2. Set a realistic schedule (for you) and stick with it (mostly). She suggests unless you are a professional writer, two to four hours a day is enough. Then it’s time for summer. I personally believe this is sound advice. I believe our experiences not writing actually encourage and improve our writing. My post from last week, Writing Inspiration Through Motion: Artist Dorothy Napangardi, ( was all about getting out there and meeting new people, or learning new things, having experiences to help us become all-around better writers. Time away from writing can be a motivator.
  3. Know yourself as a writer. Do you have a word-count you are trying to reach? Do you write better in short spurts with lots of breaks for distraction in between? Do you need a deadline to accomplish great feats? Decide how you best work and go from there, realistically. For me, I need to do a little in each category. And I mean just a little. Less is more, with the lens of quality versus quantity. Although, as writers, we must feel free to write the bad versions in order to revise our work to be better. I work best in shorter spurts with breaks to see my family or throw in a load of laundry. A trip to Starbucks works wonders for reviving my creativity. At the end of each day, if I can say I wrote a little, studied a little, read a little, and took lots of breaks with my family, then I feel accomplished.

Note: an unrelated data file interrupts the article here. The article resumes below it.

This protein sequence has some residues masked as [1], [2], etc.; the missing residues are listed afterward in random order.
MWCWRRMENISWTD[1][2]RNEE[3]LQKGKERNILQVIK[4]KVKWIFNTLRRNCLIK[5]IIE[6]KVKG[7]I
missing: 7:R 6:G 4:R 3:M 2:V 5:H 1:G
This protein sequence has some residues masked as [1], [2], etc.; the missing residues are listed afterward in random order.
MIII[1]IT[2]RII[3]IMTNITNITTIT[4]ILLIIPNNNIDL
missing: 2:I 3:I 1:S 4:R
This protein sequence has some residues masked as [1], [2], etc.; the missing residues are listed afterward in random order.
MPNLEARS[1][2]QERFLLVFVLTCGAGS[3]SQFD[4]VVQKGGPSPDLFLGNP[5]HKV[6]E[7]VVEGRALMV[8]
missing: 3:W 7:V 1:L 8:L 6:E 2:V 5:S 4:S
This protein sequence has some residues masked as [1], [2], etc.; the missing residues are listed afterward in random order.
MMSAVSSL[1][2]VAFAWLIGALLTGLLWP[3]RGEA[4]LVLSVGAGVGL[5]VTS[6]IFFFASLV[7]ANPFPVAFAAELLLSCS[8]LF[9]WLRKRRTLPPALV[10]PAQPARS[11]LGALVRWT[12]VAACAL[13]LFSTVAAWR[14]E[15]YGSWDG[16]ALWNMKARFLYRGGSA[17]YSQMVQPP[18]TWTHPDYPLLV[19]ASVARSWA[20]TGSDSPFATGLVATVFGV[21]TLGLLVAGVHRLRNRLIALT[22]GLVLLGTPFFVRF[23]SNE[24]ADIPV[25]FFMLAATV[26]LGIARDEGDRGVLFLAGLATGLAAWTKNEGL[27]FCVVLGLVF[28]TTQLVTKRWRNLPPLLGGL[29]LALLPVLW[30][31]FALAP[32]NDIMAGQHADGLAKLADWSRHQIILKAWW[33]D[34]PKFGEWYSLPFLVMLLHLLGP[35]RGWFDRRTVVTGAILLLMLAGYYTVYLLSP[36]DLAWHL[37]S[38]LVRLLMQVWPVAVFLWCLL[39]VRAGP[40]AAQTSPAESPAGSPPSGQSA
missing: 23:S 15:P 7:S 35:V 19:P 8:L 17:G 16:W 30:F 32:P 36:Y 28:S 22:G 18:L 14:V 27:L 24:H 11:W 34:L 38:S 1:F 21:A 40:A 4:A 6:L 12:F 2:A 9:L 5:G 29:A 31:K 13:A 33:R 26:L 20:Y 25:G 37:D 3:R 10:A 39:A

know yourself

Whatever you do this summer with your writing, make sure you are feeling positive. Set realistic goals for yourself, and get out to see the sun as well. Hopefully we can slow the pace of that spiraling affect of summer… spread it out and set up camp. A little goes a long way.

Now, start splashing some color..


Art by Andriandreo


Writing Advice: Set a Timer

There are many other categories of life that haunt me while I write. Those nagging responsibilities I have as a mother, wife, teacher, citizen… and I care deeply about all of them. It’s just so hard to write with constant interruptions. So, when I’m feeling swamped I think of it like circuit training. I set a timer (either physically or mentally… one page of writing then… or the end of this part and then…). As I stated above, it’s important for me to feel like I’ve done a little (well) in each category. Give it a try.

See what happens when you set a timer. Write a little. Take a quick break to run up and down the stairs. Get a drink of water. Write a little. Take a break to pay a bill. Run the dishwasher. Call a friend. Write a little. Take a break to see your family. Eat some food. Read a little. Write a little. This is how I fit everything in and still feel present in every part of my life.

The added bonus is that I’m always processing my work when I’m away from it, and I truly believe it makes it better upon return. We are more than just our moments behind the keyboard. Happy Writing!

~Celaine Charles, 6/24/18

Image Links: (blank canvas) (to do list) (not the load quote) (Big Projects) (clock and calendar) (know yourself quote) (color drop) (time art by Andriandreo)

Categories: Thoughts on writing...